- Jul 23, 2009
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Brilliant i that website brings up all sorts of interesting opportunities! Thanks Presumably that does away with Kingspan etc? (Sorry really the last question!)In my opinion definitely yes but go one better and get the deep poly roofs that Abelo do. All my wooden hives are topped with those
Yes. I understand why they say it’s there but I’d never use it as such.gets rid of that unneeded inside rim I suppose
Option 1 I bet - it's a wonder there isn't a little secret compartment to keep matches in as wellI can’t quite make my mind up whether the mould was made from a wooden National roof without understanding or whether the supposed purpose was a reaction to comments about it.
As a newbie I did just that. Big mistake. The holes allow warm, moist air to rise up and condense inside the colder roof, which becomes mouldy and causes drips to fall back onto the CB. Since then I make sure all holes & gaps are covered during winter and I've had no wet or mouldy roofs since.Hi everyone
I am a newbie in West Wales. Due to COVID not possible to attend a course but have ab experienced keeper helping me Bit I don't want to keep ringing him up every week!
I've been looking at some information on insulation over winter, something that doesn't seem to be mentioned in the books I have. I gather it goes over the crown board Is it necessary to create holes in it to correspond with the holes in the board as presumably the ventilation is still important?
I'd agree with Dani, definitely worth getting a deep roof.So final question (maybe!) Is it worth splashing out on a 6 inch lid?
Just to explain - we inherited a hive with a few bees in which attracted a swarm, but lost it last winter due to leaky roof Also bought a TBH early in the year which leaked so I am pretty paranoid about moisture now and hence reverted to new National till I am more confident.
Would you mind sharing a photo how the insulation is placed in the roof. Is the insulation board lying on the eke/crownboard underneath? If so would the mice etc not chew through it? ThanksNo, you don't need the crown board holes for ventilation - best to close them off anyway whenever you're not using them for feeding. Majority consensus (you'll have learnt already that beekeepers never agree anything unanimously!), and common sense, is that bees are better overwintered without any top ventilation and with a nice slab of insulation on top of the crown board, under the roof.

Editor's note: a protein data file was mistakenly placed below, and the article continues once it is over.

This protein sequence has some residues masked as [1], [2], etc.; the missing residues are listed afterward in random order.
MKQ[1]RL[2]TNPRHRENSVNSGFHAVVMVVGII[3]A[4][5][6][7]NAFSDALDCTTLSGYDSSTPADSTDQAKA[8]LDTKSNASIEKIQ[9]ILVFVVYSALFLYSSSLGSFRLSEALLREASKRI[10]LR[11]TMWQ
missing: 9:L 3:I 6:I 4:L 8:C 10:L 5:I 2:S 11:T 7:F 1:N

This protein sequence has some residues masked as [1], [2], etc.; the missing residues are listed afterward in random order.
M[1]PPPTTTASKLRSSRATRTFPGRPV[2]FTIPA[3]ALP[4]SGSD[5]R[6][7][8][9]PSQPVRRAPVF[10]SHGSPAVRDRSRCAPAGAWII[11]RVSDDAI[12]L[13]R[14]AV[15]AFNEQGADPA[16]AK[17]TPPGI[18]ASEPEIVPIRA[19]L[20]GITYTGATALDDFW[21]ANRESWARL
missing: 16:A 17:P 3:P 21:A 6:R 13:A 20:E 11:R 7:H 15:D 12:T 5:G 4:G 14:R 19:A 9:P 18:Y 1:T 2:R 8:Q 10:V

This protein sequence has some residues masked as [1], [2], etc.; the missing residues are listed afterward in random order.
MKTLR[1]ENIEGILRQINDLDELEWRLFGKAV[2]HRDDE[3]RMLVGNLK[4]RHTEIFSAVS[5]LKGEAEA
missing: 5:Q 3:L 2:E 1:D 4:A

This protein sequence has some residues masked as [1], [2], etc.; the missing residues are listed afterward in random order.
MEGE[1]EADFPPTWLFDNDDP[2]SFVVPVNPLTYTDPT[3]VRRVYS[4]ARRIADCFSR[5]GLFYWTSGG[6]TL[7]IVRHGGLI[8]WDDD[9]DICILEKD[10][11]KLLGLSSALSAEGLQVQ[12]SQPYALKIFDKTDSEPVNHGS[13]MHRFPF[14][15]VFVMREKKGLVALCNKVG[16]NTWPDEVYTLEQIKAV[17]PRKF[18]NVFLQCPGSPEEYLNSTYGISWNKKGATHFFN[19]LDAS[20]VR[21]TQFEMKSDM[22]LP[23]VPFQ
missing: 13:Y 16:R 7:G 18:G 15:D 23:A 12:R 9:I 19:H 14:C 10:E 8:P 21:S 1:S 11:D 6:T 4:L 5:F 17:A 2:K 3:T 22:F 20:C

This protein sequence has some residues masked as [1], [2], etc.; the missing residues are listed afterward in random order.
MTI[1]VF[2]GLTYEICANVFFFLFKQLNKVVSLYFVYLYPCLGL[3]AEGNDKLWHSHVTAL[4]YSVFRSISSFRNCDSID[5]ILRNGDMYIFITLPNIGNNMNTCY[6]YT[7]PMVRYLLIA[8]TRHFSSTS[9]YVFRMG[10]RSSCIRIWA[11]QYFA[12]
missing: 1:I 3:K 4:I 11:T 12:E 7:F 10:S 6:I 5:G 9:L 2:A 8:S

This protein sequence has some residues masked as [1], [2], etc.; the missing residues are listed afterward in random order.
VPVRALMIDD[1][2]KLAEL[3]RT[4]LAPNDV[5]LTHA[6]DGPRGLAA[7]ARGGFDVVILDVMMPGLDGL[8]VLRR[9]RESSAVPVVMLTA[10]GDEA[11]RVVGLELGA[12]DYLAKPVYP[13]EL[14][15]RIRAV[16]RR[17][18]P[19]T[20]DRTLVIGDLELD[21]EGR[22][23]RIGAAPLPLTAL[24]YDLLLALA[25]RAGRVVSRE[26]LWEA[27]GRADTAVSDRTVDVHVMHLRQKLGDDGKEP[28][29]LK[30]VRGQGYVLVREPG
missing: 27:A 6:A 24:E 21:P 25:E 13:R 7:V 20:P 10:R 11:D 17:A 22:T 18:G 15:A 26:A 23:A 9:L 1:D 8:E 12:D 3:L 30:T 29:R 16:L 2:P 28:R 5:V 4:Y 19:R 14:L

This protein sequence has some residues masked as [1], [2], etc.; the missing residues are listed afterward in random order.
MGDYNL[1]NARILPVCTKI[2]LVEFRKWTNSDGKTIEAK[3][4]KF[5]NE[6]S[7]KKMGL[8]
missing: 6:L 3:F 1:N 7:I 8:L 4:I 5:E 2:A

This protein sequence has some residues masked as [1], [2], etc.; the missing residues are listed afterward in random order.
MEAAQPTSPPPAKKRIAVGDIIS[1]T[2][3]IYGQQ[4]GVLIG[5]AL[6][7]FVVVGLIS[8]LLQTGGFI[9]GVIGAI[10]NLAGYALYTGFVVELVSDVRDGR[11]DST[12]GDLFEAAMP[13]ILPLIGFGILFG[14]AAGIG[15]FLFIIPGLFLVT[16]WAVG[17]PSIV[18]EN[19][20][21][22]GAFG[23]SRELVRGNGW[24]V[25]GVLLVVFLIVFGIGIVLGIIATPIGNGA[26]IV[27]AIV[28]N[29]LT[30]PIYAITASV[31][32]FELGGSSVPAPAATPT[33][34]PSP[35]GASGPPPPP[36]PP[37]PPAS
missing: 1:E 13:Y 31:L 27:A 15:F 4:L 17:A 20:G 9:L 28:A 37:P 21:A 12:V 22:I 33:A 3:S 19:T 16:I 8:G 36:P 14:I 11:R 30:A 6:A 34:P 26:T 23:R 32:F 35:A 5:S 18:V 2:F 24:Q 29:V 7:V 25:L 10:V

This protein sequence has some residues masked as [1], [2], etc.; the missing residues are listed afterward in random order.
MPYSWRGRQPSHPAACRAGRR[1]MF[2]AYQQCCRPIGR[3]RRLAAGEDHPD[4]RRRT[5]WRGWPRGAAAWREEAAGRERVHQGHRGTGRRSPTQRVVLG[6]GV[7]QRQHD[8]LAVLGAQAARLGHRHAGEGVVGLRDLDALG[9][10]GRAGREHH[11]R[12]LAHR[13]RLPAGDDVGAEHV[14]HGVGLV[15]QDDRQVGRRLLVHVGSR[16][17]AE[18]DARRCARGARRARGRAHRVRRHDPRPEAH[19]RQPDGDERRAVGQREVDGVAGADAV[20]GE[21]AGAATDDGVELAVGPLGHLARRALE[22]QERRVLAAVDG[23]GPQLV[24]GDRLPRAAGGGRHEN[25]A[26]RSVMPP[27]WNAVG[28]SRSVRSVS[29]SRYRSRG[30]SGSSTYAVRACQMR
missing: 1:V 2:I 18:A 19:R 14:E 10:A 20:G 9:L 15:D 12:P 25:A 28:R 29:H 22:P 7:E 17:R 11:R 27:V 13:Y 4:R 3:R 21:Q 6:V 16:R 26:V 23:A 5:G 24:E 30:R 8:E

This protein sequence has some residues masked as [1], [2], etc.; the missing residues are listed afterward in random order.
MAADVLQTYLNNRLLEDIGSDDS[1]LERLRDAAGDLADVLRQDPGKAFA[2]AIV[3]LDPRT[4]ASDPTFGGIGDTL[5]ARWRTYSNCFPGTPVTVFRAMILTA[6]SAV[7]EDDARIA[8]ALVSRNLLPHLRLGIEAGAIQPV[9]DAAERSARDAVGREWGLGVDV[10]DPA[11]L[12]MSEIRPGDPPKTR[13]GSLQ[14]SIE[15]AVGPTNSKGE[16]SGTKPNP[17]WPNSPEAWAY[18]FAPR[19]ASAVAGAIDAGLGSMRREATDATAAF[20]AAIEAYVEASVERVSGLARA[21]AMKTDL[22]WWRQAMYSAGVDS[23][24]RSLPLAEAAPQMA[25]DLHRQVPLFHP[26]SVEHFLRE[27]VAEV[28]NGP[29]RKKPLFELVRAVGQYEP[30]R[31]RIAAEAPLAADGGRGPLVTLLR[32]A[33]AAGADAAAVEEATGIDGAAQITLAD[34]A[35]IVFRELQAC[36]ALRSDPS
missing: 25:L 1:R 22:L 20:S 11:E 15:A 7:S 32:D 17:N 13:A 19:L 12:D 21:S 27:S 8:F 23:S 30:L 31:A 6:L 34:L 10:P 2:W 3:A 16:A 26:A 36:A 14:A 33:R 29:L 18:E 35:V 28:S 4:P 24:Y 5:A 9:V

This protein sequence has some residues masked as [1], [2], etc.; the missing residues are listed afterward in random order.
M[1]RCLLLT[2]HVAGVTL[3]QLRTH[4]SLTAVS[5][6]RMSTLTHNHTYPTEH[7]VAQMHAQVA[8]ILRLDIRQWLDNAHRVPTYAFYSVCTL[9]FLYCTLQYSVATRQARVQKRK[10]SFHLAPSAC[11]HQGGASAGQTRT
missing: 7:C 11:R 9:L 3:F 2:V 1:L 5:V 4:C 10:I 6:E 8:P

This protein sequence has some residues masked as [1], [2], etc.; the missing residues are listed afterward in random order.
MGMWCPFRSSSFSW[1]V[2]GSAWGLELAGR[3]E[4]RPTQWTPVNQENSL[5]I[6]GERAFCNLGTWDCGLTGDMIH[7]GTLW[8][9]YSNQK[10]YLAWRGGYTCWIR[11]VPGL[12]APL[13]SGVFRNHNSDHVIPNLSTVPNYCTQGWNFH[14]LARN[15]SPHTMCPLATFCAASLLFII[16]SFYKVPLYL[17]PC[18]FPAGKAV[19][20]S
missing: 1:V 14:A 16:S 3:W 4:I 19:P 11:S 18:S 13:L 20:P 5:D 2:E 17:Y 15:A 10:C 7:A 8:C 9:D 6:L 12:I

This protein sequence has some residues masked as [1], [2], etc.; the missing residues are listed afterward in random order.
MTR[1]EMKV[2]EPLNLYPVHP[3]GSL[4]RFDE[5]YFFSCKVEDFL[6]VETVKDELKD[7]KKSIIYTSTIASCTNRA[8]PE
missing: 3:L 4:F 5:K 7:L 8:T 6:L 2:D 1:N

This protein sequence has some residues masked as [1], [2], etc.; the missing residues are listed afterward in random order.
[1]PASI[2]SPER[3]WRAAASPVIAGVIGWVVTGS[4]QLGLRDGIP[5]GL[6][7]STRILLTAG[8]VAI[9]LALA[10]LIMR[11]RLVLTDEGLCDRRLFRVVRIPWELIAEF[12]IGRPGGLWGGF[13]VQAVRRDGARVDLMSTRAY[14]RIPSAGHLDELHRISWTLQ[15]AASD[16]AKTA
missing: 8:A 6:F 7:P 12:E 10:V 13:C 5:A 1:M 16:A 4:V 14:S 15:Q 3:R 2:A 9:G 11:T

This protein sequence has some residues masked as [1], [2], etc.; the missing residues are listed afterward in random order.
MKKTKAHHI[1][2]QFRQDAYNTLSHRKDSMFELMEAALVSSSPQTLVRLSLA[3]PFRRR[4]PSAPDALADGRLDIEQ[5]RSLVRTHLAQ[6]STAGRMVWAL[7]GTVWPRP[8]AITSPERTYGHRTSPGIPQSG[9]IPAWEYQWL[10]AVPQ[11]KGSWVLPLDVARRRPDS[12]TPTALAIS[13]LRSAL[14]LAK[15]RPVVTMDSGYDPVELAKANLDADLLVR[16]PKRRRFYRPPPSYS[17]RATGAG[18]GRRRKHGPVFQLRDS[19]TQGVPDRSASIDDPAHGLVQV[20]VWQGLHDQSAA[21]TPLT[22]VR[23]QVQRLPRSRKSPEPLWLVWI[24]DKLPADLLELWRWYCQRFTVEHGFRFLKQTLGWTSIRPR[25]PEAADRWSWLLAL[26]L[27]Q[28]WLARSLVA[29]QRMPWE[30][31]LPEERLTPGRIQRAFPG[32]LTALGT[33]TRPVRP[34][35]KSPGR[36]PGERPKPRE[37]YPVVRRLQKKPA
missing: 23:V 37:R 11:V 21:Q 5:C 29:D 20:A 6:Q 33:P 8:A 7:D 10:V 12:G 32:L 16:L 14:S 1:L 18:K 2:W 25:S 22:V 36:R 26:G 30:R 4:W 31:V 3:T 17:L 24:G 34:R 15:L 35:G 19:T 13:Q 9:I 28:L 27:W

Just like you at home, the bees don't want to lose all of that heat they've generated through gaping holes above them.
I keep a slap of 50mm insulation permanently glued into my hive roofs all year round. Going into winter most of my hives get a second slab of insulation in an eke between the crown board and roof so that bees have 100mm of insulation above them in total, but that's just me being overly protective .
So, I use a clear crownboard, without any holes in it. Then I have a simple eke, that's 50mm deep, the same as the Kingspan insulation that's cut to fit inside it. This sits directly on top of the crownboard.Would you mind sharing a photo how the insulation is placed in the roof. Is the insulation board lying on the eke/crownboard underneath? If so would the mice etc not chew through it? Thanks
Fantastic. Thanks for the quick response. May I ask is the clear crownboard polycarbonate? I assume that you use a different crownboard when feeding?So, I use a clear crownboard, without any holes in it. Then I have a simple eke, that's 50mm deep, the same as the Kingspan insulation that's cut to fit inside it. This sits directly on top of the crownboard.
Then of course the roof goes on top. I use 8" deep wooden roofs, and they have another slab of Kingspan permanently glued into them all year around. I don't have any problems with mice.
Hope the pictures help...
View attachment 28602View attachment 28603
Yes, they're not glass but polycarbonate crownboards (or quilts as they're often called). I usually get them from Maisemore. They do them with or without central feeder holes. I always get them without holes and just put on a traditional ply crown board with those feeder/porter escape holes on if I need to do any feeding. With my bees on double brood I don't often have to feed much but you can get them with a hole if you prefer and just block it off when you're not feeding.Fantastic. Thanks for the quick response.
Fantastic. Thanks for the quick response. May I ask is the clear crownboard polycarbonate? I assume that you use a different crownboard when feeding?